If you’re searching the internet for the tips on how to write a corporate or business policy, what you would find is mostly guides on a format, definitions of terms ,and some style tips. These types of guides, however useful in theory, don’t address all the fundamental aspects of policy writing; especially if you are new to the “policy writing business”.
In a nutshell, policies are created to help companies and their staff
distinguish between what’s right and what’s wrong in the business. They should
serve as a guide to people in making the right decisions and being aware of
what’s considered wrongful behaviour/ process and what is the desired behaviour
or handling of a process. Articulating this correctly helps people better
understand how they are expected to proceed. Policy is the principle(s) a
company desires, and the “how to” are the procedures and processes of enacting
said policy. Ensuring a sound and articulate policy is put in place allows for
better communication between the business and its people.
Policies, procedures, processes, and standards should have at their core the intention to be instrumental to the day-to-day operations and management of an organisation. Policies should be developed in light of the mission and objectives of an organisation, and they become the media through which management plans, intentions, documents, and communicates its business principles.
Although every company has their own way of addressing those elements, the basic principles of writing policies are common across all industries and types of business. Writing sound policies with the right process embedded in them is critical to executing positive business relationships and protecting the business interests.
Based on my experience, the top 10 tips for writing policies are:
1. Start with the policy framework
The policy framework informs employees and policy owners about the fundamental stance in policy writing in line with the company’s organisational culture. A sound policy framework is essential for (1) effective and efficient governance, and (2) providing a foundation for appropriate business decision-making and directing the operations of the company. It is through the evaluation of our adherence to policy that we hold ourselves accountable and are held accountable by others.
2. Review existing basket of policies
A review of existing policies should precede any attempt at developing new policies to ensure that the objective of the new policy is not already adequately addressed elsewhere in existing policies and related references.
3. Determine the tone
The tone of a policy informs employees about the principles on which policy development is based. Is it fun or serious? Is it holistic or all business? Policies are expressive of the culture of an organisation and therefore style and tone, as well as enforcement approach, combine to reflect the culture of the organisation. Additionally, the policy owner’s fundamental stance in policy writing shouldn’t be the one of distrust, but rather of confidence in the integrity of those who will be directed by the policy.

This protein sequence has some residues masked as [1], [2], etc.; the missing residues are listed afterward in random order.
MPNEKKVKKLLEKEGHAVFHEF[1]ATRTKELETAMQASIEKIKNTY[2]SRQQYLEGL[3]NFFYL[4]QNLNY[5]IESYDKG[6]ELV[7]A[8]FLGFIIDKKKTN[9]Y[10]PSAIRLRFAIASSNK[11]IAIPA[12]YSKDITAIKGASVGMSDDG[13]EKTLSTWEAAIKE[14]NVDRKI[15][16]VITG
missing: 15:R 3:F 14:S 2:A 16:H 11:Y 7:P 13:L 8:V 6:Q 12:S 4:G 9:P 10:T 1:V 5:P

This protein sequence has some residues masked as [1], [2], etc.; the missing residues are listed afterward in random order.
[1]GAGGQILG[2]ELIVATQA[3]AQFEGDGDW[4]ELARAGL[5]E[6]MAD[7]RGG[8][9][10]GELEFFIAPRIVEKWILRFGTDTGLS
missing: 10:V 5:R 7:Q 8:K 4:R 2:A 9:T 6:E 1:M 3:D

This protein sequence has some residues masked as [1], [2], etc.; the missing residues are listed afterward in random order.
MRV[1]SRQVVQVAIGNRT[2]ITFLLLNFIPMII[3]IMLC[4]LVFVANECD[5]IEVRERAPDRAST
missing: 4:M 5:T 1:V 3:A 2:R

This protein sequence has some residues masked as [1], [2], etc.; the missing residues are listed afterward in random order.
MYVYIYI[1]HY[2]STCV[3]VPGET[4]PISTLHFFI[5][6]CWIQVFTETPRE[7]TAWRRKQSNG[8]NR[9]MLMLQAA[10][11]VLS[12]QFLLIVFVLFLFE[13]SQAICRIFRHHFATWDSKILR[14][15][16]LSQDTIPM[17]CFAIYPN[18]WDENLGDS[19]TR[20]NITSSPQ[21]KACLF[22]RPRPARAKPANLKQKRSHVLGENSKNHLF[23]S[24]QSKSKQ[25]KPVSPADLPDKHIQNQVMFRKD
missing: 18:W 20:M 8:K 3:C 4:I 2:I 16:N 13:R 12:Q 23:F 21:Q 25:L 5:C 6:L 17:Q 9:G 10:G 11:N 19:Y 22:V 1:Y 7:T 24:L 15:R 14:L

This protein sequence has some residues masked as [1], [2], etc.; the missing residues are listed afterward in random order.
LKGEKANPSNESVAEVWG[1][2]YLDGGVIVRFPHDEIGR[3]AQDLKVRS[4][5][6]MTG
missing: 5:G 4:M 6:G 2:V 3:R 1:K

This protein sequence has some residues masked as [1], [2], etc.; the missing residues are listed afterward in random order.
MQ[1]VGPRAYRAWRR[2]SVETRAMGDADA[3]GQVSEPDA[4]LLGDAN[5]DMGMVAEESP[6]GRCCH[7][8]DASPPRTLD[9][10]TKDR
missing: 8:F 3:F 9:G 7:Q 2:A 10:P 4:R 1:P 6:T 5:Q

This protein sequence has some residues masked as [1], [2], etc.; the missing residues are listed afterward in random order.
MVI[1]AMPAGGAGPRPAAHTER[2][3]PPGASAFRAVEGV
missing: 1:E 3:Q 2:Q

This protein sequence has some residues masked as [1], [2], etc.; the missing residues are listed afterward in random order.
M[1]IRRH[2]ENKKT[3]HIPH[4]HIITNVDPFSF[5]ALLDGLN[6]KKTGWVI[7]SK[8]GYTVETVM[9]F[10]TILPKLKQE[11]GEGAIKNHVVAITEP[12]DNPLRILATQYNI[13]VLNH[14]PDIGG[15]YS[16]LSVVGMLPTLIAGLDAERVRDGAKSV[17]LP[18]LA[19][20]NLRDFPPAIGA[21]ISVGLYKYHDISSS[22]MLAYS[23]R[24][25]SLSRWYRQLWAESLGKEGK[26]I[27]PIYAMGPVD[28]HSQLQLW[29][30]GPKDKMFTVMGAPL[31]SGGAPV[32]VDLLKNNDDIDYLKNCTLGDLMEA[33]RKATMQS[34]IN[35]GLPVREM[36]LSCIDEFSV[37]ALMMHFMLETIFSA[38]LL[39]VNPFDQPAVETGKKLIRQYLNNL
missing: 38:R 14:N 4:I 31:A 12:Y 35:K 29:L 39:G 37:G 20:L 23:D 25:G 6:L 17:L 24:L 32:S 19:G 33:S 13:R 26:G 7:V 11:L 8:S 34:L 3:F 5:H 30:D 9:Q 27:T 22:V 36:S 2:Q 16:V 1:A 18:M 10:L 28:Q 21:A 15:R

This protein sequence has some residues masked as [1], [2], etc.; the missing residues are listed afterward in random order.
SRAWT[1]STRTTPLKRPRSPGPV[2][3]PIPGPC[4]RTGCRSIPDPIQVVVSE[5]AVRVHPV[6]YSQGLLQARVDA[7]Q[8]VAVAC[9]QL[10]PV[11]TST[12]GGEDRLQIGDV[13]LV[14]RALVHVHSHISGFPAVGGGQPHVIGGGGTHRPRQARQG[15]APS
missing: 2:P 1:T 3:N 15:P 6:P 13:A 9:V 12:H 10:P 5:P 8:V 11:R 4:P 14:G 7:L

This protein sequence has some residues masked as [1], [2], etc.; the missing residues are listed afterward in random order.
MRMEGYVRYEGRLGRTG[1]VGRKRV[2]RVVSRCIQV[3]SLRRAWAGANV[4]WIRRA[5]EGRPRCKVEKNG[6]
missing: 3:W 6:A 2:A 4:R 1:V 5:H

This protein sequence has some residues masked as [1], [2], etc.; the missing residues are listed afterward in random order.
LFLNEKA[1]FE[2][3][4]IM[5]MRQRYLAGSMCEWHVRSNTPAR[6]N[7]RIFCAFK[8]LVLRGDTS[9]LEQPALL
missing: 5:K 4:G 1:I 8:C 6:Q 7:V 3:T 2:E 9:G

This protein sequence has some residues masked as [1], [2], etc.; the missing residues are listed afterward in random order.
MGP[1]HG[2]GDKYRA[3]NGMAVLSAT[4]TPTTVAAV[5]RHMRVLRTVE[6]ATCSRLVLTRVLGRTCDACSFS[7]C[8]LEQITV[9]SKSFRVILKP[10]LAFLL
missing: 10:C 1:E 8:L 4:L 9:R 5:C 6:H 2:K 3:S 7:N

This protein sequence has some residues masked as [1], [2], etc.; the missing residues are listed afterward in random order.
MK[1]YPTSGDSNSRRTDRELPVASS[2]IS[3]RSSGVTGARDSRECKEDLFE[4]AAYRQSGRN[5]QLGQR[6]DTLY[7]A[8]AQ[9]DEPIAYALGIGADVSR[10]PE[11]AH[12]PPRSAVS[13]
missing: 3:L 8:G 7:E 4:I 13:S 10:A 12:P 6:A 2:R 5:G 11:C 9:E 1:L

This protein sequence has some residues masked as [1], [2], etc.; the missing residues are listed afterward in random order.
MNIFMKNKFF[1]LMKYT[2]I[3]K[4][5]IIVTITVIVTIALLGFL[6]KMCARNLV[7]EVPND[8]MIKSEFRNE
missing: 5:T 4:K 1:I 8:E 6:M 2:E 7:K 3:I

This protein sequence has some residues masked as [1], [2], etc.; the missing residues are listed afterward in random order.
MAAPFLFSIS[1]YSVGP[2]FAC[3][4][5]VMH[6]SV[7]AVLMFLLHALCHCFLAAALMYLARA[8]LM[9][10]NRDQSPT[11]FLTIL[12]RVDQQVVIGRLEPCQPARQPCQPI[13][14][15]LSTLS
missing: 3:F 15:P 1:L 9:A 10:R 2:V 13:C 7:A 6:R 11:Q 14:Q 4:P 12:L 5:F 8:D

4. Define the policy holders
The custodian and a single repository for all policies must be defined up front and must be easy to find. The custodian is responsible for establishing, implementing, and maintaining a central policy repository for all editable, soft-copy policy versions and keeping un-editable scanned versions in the company repository.
5. Distinguish between the terms
It is very important to make a clear distinction between policy, procedure, process and standard:
6. Keep it short and sweet
A policy shouldn’t be longer than five pages. Procedures, processes, and standards can be shown in the same document but only as annexures to keep a policy’s principles clear and easy to understand.
7. Use the right format
The policy format must be very prescriptive in terms of what the format of all policies should look like and what components are necessary (For example the document header on the first page must record a company logo which can be right-aligned, have the title of the policy in the middle of the page, and policy details can be left aligned, etc.)
8. Establish the policy groundwork
Basic policies that underpin all the other policies must be in place before any other policy is defined (e.g. Disciplinary code, delegation of authority, code of ethics).
9. Confirm the impact
Policy impact on external stakeholders, in a form of a statement of intent, should be part of a policy. This statement should be sent to external stakeholders when needed (e.g. gift policy statement) instead of sharing the whole of the company’s policies to external parties.
10. Remember compliance
Policy compliance is not an abstract concept. Clear compliance procedures encourage all employees to act with integrity, in line with company’s values and culture operating system, and within the framework of the policy and related processes, procedures and standards. Through policy compliance, the company can preserve the legitimate interests of all stakeholders.
If you’re currently writing a policy, have you used all ten of the above steps? If not, you’ll risk leaving money, stakeholder relationship, and performance to chance. If you begin using these steps, you’re already on the right track to improve your company’s bottom line and contributing to healthy external and internal relationships.
Contributed by: Mira Ristovich, a Senior Associate at Bespoke Group Africa, with 30 years’ experience as an economist as well as exceptional procurement and business acumen
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